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UNITED
NATIONS
E

        Economic and Social Council
Distr.
GENERAL
E/CN.4/2004/NGO/89
8 March 2004

ENGLISH ONLY

COMMISSION ON HUMAN RIGHTS
Sixtieth session
Items 5 and 9 of the provisional agenda


THE RIGHT OF PEOPLES TO SELF-DETERMINATION AND ITS APPLICATION TO PEOPLES UNDER COLONIAL OR ALIEN DOMINATION OR FOREIGN OCCUPATION

QUESTION OF THE VIOLATION OF HUMAN RIGHTS AND FUNDAMENTAL FREEDOMS IN ANY PART OF THE WORLD


Written statement* submitted by the World Union for Progressive Judaism (WUPJ),
a non-governmental organization on the Roster



The Secretary-General has received the following written statement which is circulated in accordance with Economic and Social Council resolution 1996/31.

[30 January 2004]

* This written statement is issued, unedited, in the language(s) received from the submitting non-governmental organization(s).

GE.04-11610



Zionism: one of the earliest examples of a national liberation movement

1. As there is considerable confusion and misuse over the terms ‘ antisemitism’ and ‘anti-Zionism,’ the World Union for Progressive Judaism is contributing two texts on the subject eighty year apart: one by Albert Einstein in 1923, and a much longer recent analysis by Professor Robert S. Wistrich – with the author’s permission – which he used on 29 January 2004 for an address to a Conference on antisemitism, held in Jerusalem. Our two substantive written statements (1) will be made available for the conferences on antisemitism, scheduled by the European Union in February, and by the Canadian Institute for Jewish Research in Montreal on 14-16 March 2004.

* * *

2. On 6 February 1923, Albert Einstein – shortly after receiving the Nobel Prize for Physics and when he was at the peak of his fame – gave the first scientific address ever to be delivered at the Hebrew University in Jerusalem. In an impassioned address that testified to his Zionist credo, he declared: “I consider this the greatest day of my life. (…) This is a great age, the age of the liberation of the Jewish soul. And it has been accomplished through the Zionist movement, which has remained a spiritual movement, so that no one in the world will be able to destroy it.”


3. Einstein’s prediction spoken a decade before Hitler’s putsch and the Shoah is relevant today:


4. In 2003, referring to Albert Einstein’s address at the inauguration of the Hebrew University Prof. Robert S. Wistrich – director of the University’s Vidal Sassoon International Center for the Study of Antisemitism – wrote: “ the profound words of the greatest physicist of the twentieth century are even more timely today than when they were first uttered .” (3). Here is his full text:

5. Anti-Zionism and antisemitism’: address by Prof. Robert Wistrich on 29 January 2004


6. With this grave warning – addressed to the Acting High Commissioner for Human Rights, Members of the Commission, all UN bodies and the international community – the World Union for Progressive Judaism wishes to recall the words that were used in an oral statement 18 years ago (12 February 1986 ). After referring to the arrival in Israel from the USSR the previous day of the famous ‘Prisoner of Zion’ Anatoli [Nathan] Sharansky – now an Israeli minister – we concluded:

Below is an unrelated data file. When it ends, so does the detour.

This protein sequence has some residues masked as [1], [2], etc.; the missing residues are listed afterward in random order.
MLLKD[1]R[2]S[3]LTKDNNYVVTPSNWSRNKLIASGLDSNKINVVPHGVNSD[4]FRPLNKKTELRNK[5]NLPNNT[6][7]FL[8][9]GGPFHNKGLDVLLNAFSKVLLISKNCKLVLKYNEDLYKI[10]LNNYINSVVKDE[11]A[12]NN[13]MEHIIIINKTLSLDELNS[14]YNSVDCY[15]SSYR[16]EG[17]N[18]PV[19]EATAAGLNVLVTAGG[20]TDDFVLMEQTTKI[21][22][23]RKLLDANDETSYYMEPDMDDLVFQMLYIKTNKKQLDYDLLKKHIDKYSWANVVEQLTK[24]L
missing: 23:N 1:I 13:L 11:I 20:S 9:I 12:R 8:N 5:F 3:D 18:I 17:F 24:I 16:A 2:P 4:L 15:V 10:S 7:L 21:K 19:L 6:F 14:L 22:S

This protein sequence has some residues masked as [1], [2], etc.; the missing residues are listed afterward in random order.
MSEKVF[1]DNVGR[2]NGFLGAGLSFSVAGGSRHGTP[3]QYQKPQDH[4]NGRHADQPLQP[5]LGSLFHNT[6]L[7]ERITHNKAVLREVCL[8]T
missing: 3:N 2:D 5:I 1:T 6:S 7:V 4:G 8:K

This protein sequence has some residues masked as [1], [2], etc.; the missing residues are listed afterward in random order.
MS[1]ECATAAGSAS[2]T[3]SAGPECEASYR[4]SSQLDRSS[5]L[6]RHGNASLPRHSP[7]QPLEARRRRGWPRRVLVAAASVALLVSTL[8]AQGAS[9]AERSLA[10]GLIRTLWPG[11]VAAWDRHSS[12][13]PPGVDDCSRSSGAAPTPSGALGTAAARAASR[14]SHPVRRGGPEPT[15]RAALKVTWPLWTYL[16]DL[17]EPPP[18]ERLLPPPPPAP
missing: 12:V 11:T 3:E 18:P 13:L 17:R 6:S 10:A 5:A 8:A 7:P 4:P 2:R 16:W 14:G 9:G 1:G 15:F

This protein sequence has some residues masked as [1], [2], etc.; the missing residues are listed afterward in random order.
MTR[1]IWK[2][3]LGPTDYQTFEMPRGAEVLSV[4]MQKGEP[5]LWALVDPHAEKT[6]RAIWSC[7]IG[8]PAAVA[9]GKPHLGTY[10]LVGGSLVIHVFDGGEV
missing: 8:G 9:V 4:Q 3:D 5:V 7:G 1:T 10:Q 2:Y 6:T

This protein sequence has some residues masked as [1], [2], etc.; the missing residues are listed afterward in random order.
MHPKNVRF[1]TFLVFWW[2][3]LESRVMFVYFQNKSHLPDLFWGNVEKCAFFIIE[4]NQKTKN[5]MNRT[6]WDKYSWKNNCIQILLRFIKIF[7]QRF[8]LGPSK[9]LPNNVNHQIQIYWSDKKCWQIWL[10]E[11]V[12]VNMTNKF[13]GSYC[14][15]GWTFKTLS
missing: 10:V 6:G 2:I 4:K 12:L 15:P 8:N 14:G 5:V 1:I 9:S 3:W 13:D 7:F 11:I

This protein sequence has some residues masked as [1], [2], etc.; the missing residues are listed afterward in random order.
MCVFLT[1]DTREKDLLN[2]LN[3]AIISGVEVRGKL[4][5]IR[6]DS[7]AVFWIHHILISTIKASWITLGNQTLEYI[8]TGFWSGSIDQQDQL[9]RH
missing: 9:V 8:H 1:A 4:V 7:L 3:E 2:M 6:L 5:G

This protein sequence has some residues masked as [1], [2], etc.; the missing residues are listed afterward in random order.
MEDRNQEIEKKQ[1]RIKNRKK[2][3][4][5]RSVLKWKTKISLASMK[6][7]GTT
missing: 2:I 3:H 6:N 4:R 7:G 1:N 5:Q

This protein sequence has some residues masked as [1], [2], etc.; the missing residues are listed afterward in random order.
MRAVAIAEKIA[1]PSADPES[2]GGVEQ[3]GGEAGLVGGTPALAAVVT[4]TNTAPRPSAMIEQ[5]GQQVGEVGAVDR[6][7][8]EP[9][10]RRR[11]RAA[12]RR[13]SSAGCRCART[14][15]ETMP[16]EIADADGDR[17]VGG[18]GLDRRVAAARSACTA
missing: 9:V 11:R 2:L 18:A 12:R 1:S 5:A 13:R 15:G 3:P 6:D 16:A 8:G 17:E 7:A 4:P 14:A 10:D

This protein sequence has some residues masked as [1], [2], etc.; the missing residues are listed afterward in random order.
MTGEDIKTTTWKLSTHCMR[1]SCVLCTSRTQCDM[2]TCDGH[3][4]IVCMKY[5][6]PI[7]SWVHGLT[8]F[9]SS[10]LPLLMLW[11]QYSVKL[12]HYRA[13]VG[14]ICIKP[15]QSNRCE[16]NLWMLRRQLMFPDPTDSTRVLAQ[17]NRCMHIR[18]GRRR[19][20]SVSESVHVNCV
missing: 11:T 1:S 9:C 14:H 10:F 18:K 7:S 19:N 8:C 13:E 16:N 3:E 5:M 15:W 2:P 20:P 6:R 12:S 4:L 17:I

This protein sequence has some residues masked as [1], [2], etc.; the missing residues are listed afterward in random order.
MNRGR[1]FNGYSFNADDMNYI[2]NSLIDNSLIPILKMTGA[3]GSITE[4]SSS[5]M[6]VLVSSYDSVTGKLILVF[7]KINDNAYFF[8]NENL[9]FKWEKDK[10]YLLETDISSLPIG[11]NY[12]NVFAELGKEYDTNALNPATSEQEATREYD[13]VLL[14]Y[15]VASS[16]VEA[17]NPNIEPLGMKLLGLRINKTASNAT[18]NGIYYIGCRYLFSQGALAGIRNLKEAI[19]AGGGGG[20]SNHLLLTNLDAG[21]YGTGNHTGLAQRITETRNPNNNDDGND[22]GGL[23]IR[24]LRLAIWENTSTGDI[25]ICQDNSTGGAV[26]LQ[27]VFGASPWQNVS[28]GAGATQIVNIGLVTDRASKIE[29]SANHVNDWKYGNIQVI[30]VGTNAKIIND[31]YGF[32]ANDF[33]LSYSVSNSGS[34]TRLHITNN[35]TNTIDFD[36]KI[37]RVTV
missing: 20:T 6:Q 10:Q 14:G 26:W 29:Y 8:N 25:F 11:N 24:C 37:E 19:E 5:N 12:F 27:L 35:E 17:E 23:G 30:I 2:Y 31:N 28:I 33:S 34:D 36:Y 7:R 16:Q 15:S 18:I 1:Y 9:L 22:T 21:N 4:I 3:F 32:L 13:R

-----

Notes


(1) See also his “Antisemitism in Europe Today”, reproduced in WUPJ’ s written statement under items 4, 6, and 17.

(2) Albert Einstein, “The Mission of our University,” The New Palestine Weekly , 27 March 1923. Extracts published by Robert S. Wistrich, Antisemitism International (Annual Research Journal, Hebrew University, 2003), pp. 11-12.

(3) Robert S. Wistrich, “Einstein in Palestine,” Antisemitism International, ibid. p. 11.

(4) Statement by the main representative of the WUPJ (David G. Littman) on 12 February 1986, at the 42nd session of the UNCHR (E/CN.4/1986/SR.13); verbatim text in WUPJ, Human Rights and Human Wrongs, N° 1, p. 5.

________________

(*) Robert S. Wistrich is Neuberger Professor of modern European and Jewish history at the Hebrew University of Jerusalem. He previously held the Chair for Jewish Studies at University College, London, as well as guest professorships at Harvard, Brandeis and Oxford Universities, and at the Royal Institute of Advanced Studies in the Netherlands. Between 1999-2001, Professor Wistrich was one of six historians appointed by the Vatican to the Catholic-Jewish historical Commission, which examined Pope Pius XII’s record during the Holocaust. He is the author of many highly acclaimed books, including the award-winning Socialism and the Jews [1982] and Antisemitism: The Longest Hatred [1992]. He also scripted, edited or presented several key documentary films for British television, including The Longest Hatred [1991], Good Morning Mr Hitler [1994] and Blaming the Jews 2003 . His latest study is Hitler and the Holocaust . [2001]. In 2002 he became Director of the Vidal Sassoon International Center for the Study of Antisemitism at the Hebrew University of Jerusalem and is editor-in-chief of its annual journal, Antisemitism International.



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